The knight, for example, becomes a completely inescapable defender when they take the flail feats to knock enemies prone on MBAs.  Combined with power swap feats and the human PP for multiple "come and get it" uses in an encounter, and you've got a literal black hole.

Either the knight then locks down a gigantic number of enemies (anything in a 7x7 square that he can hit with a weapon vs. will attack) or the DM makes his character useless by sliding him out of position.

basically, a defender who can ALWAYS prevent ANYTHING from geting away from him (like some knight builds)  feel like there is no middle ground for encounter balancing....either the DM effortlessly screws over the defender with scads of forced movement (which, btw, still has to hit), or the knight says "no one gets to attack anything but me"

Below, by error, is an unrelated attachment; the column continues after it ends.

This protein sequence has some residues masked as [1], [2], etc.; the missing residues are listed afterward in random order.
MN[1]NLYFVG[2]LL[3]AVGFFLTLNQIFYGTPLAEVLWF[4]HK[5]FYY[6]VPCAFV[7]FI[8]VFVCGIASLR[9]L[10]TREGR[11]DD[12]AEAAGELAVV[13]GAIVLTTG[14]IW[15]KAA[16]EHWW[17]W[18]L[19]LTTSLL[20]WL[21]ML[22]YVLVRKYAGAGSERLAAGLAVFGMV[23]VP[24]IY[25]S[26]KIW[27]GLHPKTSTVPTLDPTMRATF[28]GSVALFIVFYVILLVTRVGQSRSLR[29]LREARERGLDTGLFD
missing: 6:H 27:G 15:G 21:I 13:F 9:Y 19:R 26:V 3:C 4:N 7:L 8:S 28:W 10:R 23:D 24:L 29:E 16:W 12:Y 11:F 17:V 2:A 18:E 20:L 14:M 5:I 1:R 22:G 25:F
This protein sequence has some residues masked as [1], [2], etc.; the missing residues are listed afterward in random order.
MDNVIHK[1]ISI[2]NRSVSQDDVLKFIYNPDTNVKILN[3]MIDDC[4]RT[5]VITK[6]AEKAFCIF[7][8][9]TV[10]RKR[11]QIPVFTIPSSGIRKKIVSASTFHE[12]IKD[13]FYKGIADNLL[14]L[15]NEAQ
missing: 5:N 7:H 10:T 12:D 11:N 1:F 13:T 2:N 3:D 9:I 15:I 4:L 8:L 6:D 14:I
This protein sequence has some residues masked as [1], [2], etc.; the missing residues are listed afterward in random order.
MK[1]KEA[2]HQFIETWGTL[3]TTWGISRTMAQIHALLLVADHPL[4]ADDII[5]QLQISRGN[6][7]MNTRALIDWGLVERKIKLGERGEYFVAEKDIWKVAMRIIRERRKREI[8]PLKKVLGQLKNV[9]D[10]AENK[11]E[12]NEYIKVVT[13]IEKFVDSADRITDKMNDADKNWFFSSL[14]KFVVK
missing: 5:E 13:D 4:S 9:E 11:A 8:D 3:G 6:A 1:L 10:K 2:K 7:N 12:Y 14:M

I still think that's not necessarily the fault of the aura, but the feat support that goes with it.  Warden builds can, conceivably, be almost as bad.  In the end it's the way the entire character is built.

That said, I think a better way to phrase the original question is "Do you prefer defender classes with aura mechanics or defender classes with marking mechanics", in which case I'd lean toward the latter, because the classes in question tend to have a lot more leniency with what you can do.
I am Red/White
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Take The Magic Dual Colour Test - Beta today!
Created with Rum and Monkey's Personality Test Generator.
I'm both chaotic and orderly. I value my own principles, and am willing to go to extreme lengths to enforce them, often trampling on the very same principles in the process. At best, I'm heroic and principled; at worst, I'm hypocritical and disorderly.